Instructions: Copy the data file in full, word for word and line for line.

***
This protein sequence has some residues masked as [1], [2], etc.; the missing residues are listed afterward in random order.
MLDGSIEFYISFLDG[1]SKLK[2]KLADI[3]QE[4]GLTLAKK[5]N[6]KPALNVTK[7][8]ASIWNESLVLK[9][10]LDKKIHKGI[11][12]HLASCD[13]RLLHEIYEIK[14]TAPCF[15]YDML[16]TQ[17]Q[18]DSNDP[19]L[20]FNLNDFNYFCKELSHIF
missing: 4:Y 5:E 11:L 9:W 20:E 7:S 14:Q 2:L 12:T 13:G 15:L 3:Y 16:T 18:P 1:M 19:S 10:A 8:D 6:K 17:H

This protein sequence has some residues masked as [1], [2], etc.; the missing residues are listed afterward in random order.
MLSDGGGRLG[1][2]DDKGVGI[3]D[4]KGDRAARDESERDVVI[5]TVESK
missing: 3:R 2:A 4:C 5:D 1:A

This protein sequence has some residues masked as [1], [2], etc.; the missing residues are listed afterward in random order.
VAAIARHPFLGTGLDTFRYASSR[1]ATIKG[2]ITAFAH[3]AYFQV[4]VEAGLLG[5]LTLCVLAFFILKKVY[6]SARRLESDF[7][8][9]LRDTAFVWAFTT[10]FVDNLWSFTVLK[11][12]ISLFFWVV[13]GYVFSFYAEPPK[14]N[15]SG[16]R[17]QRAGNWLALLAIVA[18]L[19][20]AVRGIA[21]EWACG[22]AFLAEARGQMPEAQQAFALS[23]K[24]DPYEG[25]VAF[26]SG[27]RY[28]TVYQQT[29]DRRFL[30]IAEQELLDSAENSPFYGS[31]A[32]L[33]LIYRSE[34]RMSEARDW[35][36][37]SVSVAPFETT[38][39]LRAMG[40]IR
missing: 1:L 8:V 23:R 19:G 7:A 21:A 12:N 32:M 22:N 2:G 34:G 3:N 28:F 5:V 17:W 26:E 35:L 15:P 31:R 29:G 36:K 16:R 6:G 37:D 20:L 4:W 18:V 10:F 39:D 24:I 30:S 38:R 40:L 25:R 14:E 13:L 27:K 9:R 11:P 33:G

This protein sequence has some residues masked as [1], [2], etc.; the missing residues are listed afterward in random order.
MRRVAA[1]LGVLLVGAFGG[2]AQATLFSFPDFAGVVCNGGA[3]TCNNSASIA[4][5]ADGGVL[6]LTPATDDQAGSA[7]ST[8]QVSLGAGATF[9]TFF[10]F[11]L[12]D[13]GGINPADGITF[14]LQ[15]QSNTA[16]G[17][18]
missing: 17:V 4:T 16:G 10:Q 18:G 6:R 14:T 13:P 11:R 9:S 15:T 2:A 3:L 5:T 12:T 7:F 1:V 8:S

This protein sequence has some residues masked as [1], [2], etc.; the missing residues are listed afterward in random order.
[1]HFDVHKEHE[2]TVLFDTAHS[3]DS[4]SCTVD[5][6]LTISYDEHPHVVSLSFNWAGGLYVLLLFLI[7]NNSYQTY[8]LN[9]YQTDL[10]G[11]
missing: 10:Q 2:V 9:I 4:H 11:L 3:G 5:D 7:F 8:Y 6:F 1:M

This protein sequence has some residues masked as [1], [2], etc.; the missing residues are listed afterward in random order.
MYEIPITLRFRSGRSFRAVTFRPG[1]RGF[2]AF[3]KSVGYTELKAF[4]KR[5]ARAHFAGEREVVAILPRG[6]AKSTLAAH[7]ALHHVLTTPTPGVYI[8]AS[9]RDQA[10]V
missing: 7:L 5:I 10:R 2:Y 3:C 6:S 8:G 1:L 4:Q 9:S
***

This protein sequence has some residues masked as [1], [2], etc.; the missing residues are listed afterward in random order.
MLDGSIEFYISFLDG[1]SKLK[2]KLADI[3]QE[4]GLTLAKK[5]N[6]KPALNVTK[7][8]ASIWNESLVLK[9][10]LDKKIHKGI[11][12]HLASCD[13]RLLHEIYEIK[14]TAPCF[15]YDML[16]TQ[17]Q[18]DSNDP[19]L[20]FNLNDFNYFCKELSHIF
missing: 4:Y 5:E 11:L 9:W 20:E 7:S 14:Q 2:L 12:T 13:G 15:L 3:Y 16:T 18:P 1:M 19:S 10:A 8:D 6:K 17:H

This protein sequence has some residues masked as [1], [2], etc.; the missing residues are listed afterward in random order.
MLSDGGGRLG[1][2]DDKGVGI[3]D[4]KGDRAARDESERDVVI[5]TVESK
missing: 3:R 2:A 4:C 5:D 1:A

This protein sequence has some residues masked as [1], [2], etc.; the missing residues are listed afterward in random order.
VAAIARHPFLGTGLDTFRYASSR[1]ATIKG[2]ITAFAH[3]AYFQV[4]VEAGLLG[5]LTLCVLAFFILKKVY[6]SARRLESDF[7][8][9]LRDTAFVWAFTT[10]FVDNLWSFTVLK[11][12]ISLFFWVV[13]GYVFSFYAEPPK[14]N[15]SG[16]R[17]QRAGNWLALLAIVA[18]L[19][20]AVRGIA[21]EWACG[22]AFLAEARGQMPEAQQAFALS[23]K[24]DPYEG[25]VAF[26]SG[27]RY[28]TVYQQT[29]DRRFL[30]IAEQELLDSAENSPFYGS[31]A[32]L[33]LIYRSE[34]RMSEARDW[35][36][37]SVSVAPFETT[38][39]LRAMG[40]IR
missing: 1:L 8:V 23:R 19:G 7:A 21:A 12:N 32:M 22:N 2:G 34:G 3:N 28:F 5:V 17:W 26:E 35:L 15:P 31:R 29:G 36:K 16:R 6:G 37:D 20:L 4:W 18:V 10:F 39:D 24:I 30:S 38:R 40:L 25:R 14:E 13:L 27:K 9:R 11:P 33:G

This protein sequence has some residues masked as [1], [2], etc.; the missing residues are listed afterward in random order.
MRRVAA[1]LGVLLVGAFGG[2]AQATLFSFPDFAGVVCNGGA[3]TCNNSASIA[4][5]ADGGVL[6]LTPATDDQAGSA[7]ST[8]QVSLGAGATF[9]TFF[10]F[11]L[12]D[13]GGINPADGITF[14]LQ[15]QSNTA[16]G[17][18]
missing: 17:V 4:T 16:G 10:Q 18:G 6:R 14:T 13:P 11:R 9:S 15:T 2:A 3:L 5:T 12:T 7:F 1:V 8:S

This protein sequence has some residues masked as [1], [2], etc.; the missing residues are listed afterward in random order.
[1]HFDVHKEHE[2]TVLFDTAHS[3]DS[4]SCTVD[5][6]LTISYDEHPHVVSLSFNWAGGLYVLLLFLI[7]NNSYQTY[8]LN[9]YQTDL[10]G[11]
missing: 10:Q 2:V 9:I 4:H 11:L 3:G 5:D 7:F 8:Y 6:F 1:M

This protein sequence has some residues masked as [1], [2], etc.; the missing residues are listed afterward in random order.
MYEIPITLRFRSGRSFRAVTFRPG[1]RGF[2]AF[3]KSVGYTELKAF[4]KR[5]ARAHFAGEREVVAILPRG[6]AKSTLAAH[7]ALHHVLTTPTPGVYI[8]AS[9]RDQA[10]V
missing: 7:L 5:I 10:R 2:Y 3:C 6:S 8:G 1:L 4:Q 9:S